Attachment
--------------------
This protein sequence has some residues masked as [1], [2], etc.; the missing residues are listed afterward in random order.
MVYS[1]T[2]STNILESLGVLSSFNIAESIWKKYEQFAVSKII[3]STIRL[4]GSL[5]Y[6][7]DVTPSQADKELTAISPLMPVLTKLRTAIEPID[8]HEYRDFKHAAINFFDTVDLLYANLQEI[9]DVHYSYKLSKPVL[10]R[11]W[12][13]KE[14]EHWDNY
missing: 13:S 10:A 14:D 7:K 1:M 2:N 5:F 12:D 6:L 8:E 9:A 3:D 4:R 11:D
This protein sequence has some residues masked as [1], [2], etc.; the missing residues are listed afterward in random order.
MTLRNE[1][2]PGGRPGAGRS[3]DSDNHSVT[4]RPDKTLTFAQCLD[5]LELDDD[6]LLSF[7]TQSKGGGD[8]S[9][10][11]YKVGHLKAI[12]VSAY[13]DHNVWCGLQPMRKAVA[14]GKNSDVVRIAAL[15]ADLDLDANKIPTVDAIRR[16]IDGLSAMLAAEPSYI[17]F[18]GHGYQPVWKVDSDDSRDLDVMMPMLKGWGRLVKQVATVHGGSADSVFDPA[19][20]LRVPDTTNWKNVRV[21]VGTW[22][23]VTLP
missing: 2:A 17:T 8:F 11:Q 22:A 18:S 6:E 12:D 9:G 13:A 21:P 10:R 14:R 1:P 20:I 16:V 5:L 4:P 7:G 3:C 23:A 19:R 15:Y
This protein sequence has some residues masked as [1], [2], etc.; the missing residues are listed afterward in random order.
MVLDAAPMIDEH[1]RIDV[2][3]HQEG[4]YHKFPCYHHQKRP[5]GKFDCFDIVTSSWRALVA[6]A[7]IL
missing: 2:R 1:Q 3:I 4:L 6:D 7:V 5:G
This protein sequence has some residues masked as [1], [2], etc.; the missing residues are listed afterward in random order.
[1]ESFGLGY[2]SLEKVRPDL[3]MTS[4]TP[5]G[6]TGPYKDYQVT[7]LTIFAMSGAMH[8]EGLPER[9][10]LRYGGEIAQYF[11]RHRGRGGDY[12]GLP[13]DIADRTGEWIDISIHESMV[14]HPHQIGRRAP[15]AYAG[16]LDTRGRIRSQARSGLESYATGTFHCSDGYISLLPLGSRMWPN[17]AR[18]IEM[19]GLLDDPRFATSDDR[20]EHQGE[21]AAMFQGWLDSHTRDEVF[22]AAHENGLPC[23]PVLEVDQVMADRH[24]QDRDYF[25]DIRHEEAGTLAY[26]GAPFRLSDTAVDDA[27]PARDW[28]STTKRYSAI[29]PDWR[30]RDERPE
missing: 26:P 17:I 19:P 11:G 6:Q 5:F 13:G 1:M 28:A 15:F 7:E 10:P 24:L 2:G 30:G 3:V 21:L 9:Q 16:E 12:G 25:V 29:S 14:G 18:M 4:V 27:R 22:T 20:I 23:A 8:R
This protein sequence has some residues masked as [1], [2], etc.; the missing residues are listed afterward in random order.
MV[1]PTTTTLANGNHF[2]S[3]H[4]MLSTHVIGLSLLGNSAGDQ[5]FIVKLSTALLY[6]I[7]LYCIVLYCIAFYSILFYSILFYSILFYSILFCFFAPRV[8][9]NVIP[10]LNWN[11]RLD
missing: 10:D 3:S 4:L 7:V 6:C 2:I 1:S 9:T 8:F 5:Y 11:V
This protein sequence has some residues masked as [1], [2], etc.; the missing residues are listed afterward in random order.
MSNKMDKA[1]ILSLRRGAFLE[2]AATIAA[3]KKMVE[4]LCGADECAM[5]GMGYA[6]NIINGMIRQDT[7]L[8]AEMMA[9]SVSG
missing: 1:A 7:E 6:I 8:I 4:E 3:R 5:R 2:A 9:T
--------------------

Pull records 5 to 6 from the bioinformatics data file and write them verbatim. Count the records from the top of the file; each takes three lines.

This protein sequence has some residues masked as [1], [2], etc.; the missing residues are listed afterward in random order.
MV[1]PTTTTLANGNHF[2]S[3]H[4]MLSTHVIGLSLLGNSAGDQ[5]FIVKLSTALLY[6]I[7]LYCIVLYCIAFYSILFYSILFYSILFYSILFCFFAPRV[8][9]NVIP[10]LNWN[11]RLD
missing: 10:D 3:S 4:L 7:V 6:C 2:I 1:S 9:T 8:F 5:Y 11:V
This protein sequence has some residues masked as [1], [2], etc.; the missing residues are listed afterward in random order.
MSNKMDKA[1]ILSLRRGAFLE[2]AATIAA[3]KKMVE[4]LCGADECAM[5]GMGYA[6]NIINGMIRQDT[7]L[8]AEMMA[9]SVSG
missing: 1:A 7:E 6:I 8:I 4:E 3:R 5:R 2:A 9:T